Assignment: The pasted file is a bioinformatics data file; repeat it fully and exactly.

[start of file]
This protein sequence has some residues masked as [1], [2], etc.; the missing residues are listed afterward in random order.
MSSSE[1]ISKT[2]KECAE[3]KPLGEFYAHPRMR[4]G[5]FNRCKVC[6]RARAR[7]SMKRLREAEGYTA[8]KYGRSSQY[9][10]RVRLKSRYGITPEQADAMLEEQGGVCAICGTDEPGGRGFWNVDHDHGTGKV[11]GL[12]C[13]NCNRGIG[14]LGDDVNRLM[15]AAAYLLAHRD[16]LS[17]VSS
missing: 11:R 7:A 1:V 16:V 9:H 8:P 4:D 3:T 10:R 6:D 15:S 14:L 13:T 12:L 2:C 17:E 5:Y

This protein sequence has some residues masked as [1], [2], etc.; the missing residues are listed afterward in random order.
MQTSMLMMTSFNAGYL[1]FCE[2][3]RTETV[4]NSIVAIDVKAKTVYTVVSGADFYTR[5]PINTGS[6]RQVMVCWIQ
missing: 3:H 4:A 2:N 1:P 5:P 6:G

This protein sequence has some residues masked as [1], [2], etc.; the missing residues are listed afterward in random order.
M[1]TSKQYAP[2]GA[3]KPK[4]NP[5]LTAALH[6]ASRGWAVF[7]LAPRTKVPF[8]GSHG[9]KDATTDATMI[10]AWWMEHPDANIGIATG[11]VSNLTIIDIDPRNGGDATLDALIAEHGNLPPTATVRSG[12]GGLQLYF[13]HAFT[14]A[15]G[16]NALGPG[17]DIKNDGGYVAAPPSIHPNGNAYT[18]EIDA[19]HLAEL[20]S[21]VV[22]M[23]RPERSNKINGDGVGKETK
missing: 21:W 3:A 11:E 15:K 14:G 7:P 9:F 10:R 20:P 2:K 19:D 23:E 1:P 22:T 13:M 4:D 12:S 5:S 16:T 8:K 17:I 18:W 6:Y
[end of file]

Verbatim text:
This protein sequence has some residues masked as [1], [2], etc.; the missing residues are listed afterward in random order.
MSSSE[1]ISKT[2]KECAE[3]KPLGEFYAHPRMR[4]G[5]FNRCKVC[6]RARAR[7]SMKRLREAEGYTA[8]KYGRSSQY[9][10]RVRLKSRYGITPEQADAMLEEQGGVCAICGTDEPGGRGFWNVDHDHGTGKV[11]GL[12]C[13]NCNRGIG[14]LGDDVNRLM[15]AAAYLLAHRD[16]LS[17]VSS
missing: 11:R 7:A 1:V 16:V 9:H 8:P 4:D 3:T 10:R 6:D 15:S 14:L 13:T 12:L 2:C 17:E 5:Y

This protein sequence has some residues masked as [1], [2], etc.; the missing residues are listed afterward in random order.
MQTSMLMMTSFNAGYL[1]FCE[2][3]RTETV[4]NSIVAIDVKAKTVYTVVSGADFYTR[5]PINTGS[6]RQVMVCWIQ
missing: 3:H 4:A 2:N 1:P 5:P 6:G

This protein sequence has some residues masked as [1], [2], etc.; the missing residues are listed afterward in random order.
M[1]TSKQYAP[2]GA[3]KPK[4]NP[5]LTAALH[6]ASRGWAVF[7]LAPRTKVPF[8]GSHG[9]KDATTDATMI[10]AWWMEHPDANIGIATG[11]VSNLTIIDIDPRNGGDATLDALIAEHGNLPPTATVRSG[12]GGLQLYF[13]HAFT[14]A[15]G[16]NALGPG[17]DIKNDGGYVAAPPSIHPNGNAYT[18]EIDA[19]HLAEL[20]S[21]VV[22]M[23]RPERSNKINGDGVGKETK
missing: 21:W 3:A 11:E 15:K 14:G 7:P 9:F 10:R 20:P 2:K 19:D 23:E 1:P 22:T 13:M 4:D 12:S 5:S 16:T 8:K 17:I 18:W 6:Y